Rickets is disease resulting from a vitamin D shortage in children. It causes bones to soften and weaken.
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Rickets results when there is a vitamin D or calcium shortage in a child's body. This may occur when:
- The supply of vitamin D from diet or sun exposure is too low.
- The way the body processes vitamin D is not typical.
- Tissue does not respond to the action of vitamin D.
Vitamin D controls how calcium is absorbed in the body. It also controls levels of calcium and phosphate in bone. Vitamin D is absorbed in the intestines from food. Vitamin D is also produced by the skin during exposure to sunlight.
Most often, rickets is caused by a shortage of vitamin D. This can result from:
Not enough vitamin D in the diet. In children, this may be related to:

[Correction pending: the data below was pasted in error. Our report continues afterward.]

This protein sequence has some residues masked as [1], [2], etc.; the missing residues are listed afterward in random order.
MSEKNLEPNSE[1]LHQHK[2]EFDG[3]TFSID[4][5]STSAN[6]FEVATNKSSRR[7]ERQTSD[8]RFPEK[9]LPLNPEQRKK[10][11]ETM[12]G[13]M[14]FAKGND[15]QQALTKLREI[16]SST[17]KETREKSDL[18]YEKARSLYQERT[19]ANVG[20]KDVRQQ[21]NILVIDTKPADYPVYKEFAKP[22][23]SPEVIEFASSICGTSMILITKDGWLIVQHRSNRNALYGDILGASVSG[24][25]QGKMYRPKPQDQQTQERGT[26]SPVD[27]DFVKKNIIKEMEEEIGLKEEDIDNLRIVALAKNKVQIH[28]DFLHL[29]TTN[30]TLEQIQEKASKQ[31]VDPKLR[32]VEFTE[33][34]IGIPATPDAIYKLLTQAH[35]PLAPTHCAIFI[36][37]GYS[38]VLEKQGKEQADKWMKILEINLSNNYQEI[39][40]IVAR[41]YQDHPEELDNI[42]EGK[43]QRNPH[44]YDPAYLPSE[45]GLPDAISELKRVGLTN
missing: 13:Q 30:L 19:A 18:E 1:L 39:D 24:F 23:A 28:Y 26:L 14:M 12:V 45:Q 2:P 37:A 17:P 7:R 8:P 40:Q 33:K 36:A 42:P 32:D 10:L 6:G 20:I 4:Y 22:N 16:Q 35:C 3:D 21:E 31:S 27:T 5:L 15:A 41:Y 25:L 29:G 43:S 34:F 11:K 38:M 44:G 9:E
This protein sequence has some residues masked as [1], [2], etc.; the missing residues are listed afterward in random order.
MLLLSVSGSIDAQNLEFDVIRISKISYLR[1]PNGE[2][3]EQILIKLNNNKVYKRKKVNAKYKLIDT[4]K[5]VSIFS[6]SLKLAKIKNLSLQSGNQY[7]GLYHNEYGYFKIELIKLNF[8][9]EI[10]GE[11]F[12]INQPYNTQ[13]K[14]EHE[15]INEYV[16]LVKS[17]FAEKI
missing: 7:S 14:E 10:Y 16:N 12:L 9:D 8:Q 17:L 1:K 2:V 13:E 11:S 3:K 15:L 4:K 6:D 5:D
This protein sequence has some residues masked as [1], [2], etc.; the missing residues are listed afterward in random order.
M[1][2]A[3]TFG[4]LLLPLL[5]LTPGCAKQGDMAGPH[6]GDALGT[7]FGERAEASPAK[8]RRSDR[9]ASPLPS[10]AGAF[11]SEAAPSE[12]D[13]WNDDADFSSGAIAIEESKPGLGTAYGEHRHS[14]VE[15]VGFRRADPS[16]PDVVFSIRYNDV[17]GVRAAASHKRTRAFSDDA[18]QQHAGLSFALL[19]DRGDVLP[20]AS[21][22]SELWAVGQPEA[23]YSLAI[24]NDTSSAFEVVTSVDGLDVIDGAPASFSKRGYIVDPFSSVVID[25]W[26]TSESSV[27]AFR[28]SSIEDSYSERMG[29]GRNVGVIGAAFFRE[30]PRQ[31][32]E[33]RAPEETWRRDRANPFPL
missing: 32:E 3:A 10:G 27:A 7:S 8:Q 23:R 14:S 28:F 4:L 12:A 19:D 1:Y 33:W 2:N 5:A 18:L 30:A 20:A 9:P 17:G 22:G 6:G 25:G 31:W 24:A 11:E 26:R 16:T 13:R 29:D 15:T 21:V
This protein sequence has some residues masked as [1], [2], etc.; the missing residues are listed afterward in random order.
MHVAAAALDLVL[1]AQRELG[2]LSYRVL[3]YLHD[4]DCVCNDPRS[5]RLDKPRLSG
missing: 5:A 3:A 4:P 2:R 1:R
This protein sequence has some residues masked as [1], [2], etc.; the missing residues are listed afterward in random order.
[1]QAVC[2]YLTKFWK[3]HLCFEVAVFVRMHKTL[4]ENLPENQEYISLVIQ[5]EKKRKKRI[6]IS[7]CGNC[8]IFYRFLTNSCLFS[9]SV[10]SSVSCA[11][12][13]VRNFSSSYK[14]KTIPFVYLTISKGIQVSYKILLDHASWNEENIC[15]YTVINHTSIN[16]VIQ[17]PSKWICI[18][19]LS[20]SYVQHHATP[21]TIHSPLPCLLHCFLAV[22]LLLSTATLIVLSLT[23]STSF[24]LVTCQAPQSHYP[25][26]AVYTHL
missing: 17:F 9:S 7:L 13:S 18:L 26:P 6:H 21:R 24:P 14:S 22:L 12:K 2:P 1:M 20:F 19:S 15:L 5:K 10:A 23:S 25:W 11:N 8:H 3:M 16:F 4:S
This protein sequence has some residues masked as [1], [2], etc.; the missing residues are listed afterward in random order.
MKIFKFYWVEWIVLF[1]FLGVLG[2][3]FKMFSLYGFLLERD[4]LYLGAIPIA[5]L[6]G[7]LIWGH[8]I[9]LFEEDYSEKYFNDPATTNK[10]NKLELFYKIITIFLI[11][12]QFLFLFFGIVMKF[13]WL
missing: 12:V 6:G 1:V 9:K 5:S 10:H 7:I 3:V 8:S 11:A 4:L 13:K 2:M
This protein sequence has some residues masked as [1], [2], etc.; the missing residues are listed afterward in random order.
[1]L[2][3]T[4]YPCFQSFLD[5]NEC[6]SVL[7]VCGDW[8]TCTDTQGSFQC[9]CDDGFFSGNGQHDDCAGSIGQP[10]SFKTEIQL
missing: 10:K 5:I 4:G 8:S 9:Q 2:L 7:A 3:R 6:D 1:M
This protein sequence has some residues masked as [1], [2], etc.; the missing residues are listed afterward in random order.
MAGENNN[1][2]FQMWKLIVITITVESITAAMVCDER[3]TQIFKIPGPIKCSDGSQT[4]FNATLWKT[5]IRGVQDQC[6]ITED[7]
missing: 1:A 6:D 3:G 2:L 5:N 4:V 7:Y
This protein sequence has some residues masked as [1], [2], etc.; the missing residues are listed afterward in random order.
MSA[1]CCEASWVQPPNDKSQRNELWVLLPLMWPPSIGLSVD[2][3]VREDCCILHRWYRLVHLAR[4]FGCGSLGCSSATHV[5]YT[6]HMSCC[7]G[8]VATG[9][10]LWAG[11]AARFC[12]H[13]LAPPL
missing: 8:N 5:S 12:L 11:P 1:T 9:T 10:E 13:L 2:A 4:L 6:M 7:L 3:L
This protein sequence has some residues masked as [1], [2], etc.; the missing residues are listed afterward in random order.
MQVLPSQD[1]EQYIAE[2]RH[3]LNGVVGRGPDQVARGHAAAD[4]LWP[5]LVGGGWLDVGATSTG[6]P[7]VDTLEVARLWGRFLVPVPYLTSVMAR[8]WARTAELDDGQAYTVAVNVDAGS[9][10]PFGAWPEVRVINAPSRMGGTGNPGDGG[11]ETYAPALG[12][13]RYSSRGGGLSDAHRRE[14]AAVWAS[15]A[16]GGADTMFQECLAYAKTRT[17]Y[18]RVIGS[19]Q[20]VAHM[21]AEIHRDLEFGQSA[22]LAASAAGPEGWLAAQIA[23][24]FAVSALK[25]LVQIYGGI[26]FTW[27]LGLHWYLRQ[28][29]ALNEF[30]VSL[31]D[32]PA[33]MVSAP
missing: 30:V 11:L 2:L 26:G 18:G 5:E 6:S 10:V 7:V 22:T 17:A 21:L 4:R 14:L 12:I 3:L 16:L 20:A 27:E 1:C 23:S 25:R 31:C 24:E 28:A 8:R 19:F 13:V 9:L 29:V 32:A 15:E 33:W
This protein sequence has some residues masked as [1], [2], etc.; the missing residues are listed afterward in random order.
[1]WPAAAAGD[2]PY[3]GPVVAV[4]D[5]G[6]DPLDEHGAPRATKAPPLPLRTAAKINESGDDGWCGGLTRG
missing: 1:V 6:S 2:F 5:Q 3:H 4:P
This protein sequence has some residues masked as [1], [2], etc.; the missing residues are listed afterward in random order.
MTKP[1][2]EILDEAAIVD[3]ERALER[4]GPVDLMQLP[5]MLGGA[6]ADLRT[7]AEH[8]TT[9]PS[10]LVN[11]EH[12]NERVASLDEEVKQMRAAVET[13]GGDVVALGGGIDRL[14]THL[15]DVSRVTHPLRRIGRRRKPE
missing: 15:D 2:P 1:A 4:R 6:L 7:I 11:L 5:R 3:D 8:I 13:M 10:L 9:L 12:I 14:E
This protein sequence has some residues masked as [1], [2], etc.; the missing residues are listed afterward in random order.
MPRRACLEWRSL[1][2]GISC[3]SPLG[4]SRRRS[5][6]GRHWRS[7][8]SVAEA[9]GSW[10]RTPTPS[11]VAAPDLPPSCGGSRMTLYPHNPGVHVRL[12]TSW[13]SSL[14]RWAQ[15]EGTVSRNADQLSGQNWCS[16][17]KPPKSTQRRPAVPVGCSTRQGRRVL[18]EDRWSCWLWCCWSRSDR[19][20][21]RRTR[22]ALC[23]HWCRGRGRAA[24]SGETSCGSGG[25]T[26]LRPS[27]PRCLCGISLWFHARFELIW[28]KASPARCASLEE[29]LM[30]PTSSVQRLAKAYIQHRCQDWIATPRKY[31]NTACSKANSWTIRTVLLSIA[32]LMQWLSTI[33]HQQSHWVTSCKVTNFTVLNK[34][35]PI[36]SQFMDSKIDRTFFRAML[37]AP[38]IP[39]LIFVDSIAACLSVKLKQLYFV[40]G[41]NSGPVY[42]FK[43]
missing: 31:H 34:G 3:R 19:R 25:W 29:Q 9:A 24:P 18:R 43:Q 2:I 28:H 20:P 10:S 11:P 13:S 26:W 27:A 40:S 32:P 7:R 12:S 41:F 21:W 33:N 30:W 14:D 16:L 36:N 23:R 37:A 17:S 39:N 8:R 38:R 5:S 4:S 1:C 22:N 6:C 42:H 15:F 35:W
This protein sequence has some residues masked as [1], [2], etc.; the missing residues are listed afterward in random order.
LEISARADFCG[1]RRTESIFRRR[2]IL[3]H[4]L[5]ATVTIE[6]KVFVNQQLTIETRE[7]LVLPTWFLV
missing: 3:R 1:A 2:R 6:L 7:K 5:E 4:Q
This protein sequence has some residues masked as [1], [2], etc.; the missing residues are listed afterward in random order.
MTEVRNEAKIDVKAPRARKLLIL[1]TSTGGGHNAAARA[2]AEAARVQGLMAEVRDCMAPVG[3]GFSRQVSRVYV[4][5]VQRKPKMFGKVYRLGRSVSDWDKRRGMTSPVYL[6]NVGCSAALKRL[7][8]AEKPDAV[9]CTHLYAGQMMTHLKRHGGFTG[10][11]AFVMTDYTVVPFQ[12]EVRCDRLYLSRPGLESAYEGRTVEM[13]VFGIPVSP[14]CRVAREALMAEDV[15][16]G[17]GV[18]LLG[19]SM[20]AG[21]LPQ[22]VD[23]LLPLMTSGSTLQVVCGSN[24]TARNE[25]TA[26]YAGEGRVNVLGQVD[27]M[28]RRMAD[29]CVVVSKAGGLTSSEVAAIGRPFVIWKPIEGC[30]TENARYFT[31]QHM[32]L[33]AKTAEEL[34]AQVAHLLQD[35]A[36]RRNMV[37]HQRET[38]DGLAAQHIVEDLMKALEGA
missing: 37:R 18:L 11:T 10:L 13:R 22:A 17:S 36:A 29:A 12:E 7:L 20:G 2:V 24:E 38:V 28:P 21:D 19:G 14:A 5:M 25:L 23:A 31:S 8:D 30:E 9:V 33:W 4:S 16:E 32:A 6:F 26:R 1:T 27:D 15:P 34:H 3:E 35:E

- Not drinking enough vitamin D-fortified milk
- Not giving enough vitamin D supplements to children being breastfed or to children who are lactose intolerant
- Lack of exposure to sunlight
Less often, rickets can be caused by other disorders that affect vitamin D absorption, processing, or action in the body such as:
- Kidney problems:
- Diseases of the small intestines with malabsorption
- Disorders of the liver or pancreas disease
Certain drugs, such as:
- Certain seizure medications, such as phenytoin or phenobarbital
- Ammonium chloride
- Disodium etidronate
- Fluoride treatment
Toxicity or poisoning from:
- Outdated tetracycline
Last reviewedFebruary 2013by Michael Woods, MD
Please be aware that this information is provided to supplement the care provided by your physician. It is neither intended nor implied to be a substitute for professional medical advice. CALL YOUR HEALTHCARE PROVIDER IMMEDIATELY IF YOU THINK YOU MAY HAVE A MEDICAL EMERGENCY. Always seek the advice of your physician or other qualified health provider prior to starting any new treatment or with any questions you may have regarding a medical condition.